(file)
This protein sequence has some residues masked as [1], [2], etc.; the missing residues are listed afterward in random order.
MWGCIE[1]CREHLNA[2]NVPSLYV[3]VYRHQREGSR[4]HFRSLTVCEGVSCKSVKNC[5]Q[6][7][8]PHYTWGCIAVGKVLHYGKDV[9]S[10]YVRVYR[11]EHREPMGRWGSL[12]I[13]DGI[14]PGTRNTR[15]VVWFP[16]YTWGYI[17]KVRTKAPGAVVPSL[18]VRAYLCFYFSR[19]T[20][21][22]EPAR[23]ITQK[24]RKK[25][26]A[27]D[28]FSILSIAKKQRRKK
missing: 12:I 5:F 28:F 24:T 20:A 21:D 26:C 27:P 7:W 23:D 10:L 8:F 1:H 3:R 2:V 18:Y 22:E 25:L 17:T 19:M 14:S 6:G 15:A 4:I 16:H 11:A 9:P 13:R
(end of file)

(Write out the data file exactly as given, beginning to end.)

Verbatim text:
This protein sequence has some residues masked as [1], [2], etc.; the missing residues are listed afterward in random order.
MWGCIE[1]CREHLNA[2]NVPSLYV[3]VYRHQREGSR[4]HFRSLTVCEGVSCKSVKNC[5]Q[6][7][8]PHYTWGCIAVGKVLHYGKDV[9]S[10]YVRVYR[11]EHREPMGRWGSL[12]I[13]DGI[14]PGTRNTR[15]VVWFP[16]YTWGYI[17]KVRTKAPGAVVPSL[18]VRAYLCFYFSR[19]T[20][21][22]EPAR[23]ITQK[24]RKK[25][26]A[27]D[28]FSILSIAKKQRRKK
missing: 12:I 5:F 28:F 24:T 20:A 21:D 26:C 27:P 7:W 23:D 10:L 8:F 1:H 3:R 2:V 18:Y 22:E 25:L 17:T 19:M 14:S 6:G 15:A 4:I 16:H 11:A 9:P 13:R